SHIPROCK NATIONAL LANDMARK
(and other Volcanics of the Navajo Volcanic Field)
FIELD TRIP STOP – VOLCANIC NECK WITH RADIATING DIKES OF MAGMA (OLIGOCENE)
LOCATION: Shiprock is located in far northwest New Mexico, just west of Highway 491 and about 5 miles south of the town of Shiprock.
GEOLOGIC FEATURES: Erosional remnant of a Volcanic Neck and Dikes radiating from the neck (throat) and composed of Lamprophyre (var. Minette)
DESCRIPTION: Shiprock is a 27 myo volcanic remnant (Tertiary: Oligocene) whose neck is composed of a fractured volcanic breccia with several volcanic dikes radiating from the neck. It rises over 1500 ft above ground level. The rock composing the volcano has been identified as Lamprophyre (var. Minette). This is a porphyritic alkaline igneous rock dominated by biotite and/or amphibole with potassium feldspar as a groundmass with lesser amounts of pyroxene. Small phenocrysts are composed of mica and amphibole whose individual crystals readily reflect light (glitter). The eruption is thought to have been Phreatomagmatic (due to steam pressure created by ground water heated by the magma).
Several similar erosional remnants dot the land (e.g. Bennett Peak) and make-up the northeast part of the Navajo Volcanic Field. Agathia Peak (El Capitan) is another prominent Volcanic Plug within the Navajo Volcanic Field found west of Shiprock with a similar composition. Surrounding the Shiprock Volcano, the exposed host rock is the Cretaceous Mancos Shale. (See Photos below of Bennett and Agathia Peaks.)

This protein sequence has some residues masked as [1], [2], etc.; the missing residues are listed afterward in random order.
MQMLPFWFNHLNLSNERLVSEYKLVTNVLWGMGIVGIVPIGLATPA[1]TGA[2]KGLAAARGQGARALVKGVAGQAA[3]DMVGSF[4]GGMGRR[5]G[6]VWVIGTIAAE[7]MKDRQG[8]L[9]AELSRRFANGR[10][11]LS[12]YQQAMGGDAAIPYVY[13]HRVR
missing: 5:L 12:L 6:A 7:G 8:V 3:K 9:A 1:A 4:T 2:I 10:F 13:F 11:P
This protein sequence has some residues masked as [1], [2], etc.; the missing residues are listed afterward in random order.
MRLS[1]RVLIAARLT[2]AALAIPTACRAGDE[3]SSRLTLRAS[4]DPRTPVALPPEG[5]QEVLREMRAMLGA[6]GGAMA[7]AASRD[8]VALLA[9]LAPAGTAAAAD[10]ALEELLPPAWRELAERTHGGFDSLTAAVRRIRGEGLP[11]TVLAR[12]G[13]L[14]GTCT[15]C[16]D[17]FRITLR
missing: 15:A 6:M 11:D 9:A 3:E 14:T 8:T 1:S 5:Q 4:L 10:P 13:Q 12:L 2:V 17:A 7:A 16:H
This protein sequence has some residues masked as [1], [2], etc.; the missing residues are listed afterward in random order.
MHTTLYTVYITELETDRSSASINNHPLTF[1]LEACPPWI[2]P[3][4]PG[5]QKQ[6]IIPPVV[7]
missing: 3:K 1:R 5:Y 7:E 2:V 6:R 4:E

(1) What is a Dike?
(2) The Mancos Shale is referred to as a Host Rock. What is meant by that?
(3) What chemical elements are considered to make a magma Alkaline?
(4) Define a Volcanic Neck. How does it differ from a Vent and Pipe.
(5) Why might the flanks of the volcano have disappeared while the Neck and Dikes still stand tall?
(6) CHALLENGE: What is a Porphyritic Texture? A Phenocryst?
(7) CHALLENGE: If crystal size in an igneous rock is largely due to the rate of cooling, what geologic events can account for a Porphyritic Texture?
-St. John, J. Ship Rock. Accessed on Feb. 25, 2020 from: jsjgeology.net/Navajo-Volcanic-Field.htm
-New Mexico Bureau of Geology and Mineral Resources. The Ship Rock Landform. Accessed on Feb. 25, 2020: geoinfo.nmt.edu/tour/landmarks/shiprock/home.html
Figure 1 - Upon turning west off of Hwy 491, we see the Shiprock volcanic neck to the right and the southern trending dike to the left.
Figure 2 - The vertical dike composed of lamprophyre igneous rock stands tall as it radiates away from the Shiprock Volcanic Neck
Figure 3 - Access to the Volcanic Neck is on private property making this the closest approach.
Figure 4 - The Dike and Volcanic Neck protrude through the Cretaceous Mancos Shale.
Figure 5 - A close-up view of the Volcanic Neck composed of a volcanic breccia.
Figure 6 - Looking on edge at part of the vertical Volcanic Dike as it merges into the Neck to the north.
Figure 7 - The western facing side of the Dike.
Figure 8 - A view perpendicular to the southern dike wall.
Figure 9 - A close-up view of the dike wall. The distance from left to right is 5 inches.
Figure 10 - South of Shiprock are a number of Volcanic Necks including Bennett Peak.
Figure 11 - South of Monument Valley (along Route 163) and west of Shiprock is the eroded volcanic plug Agathia Peak (El Capitan), the second most prominent diatreme (volcanic pipe formed by gaseous explosion) next to Shiprock. It is also a part of the Navajo Volcanic Field.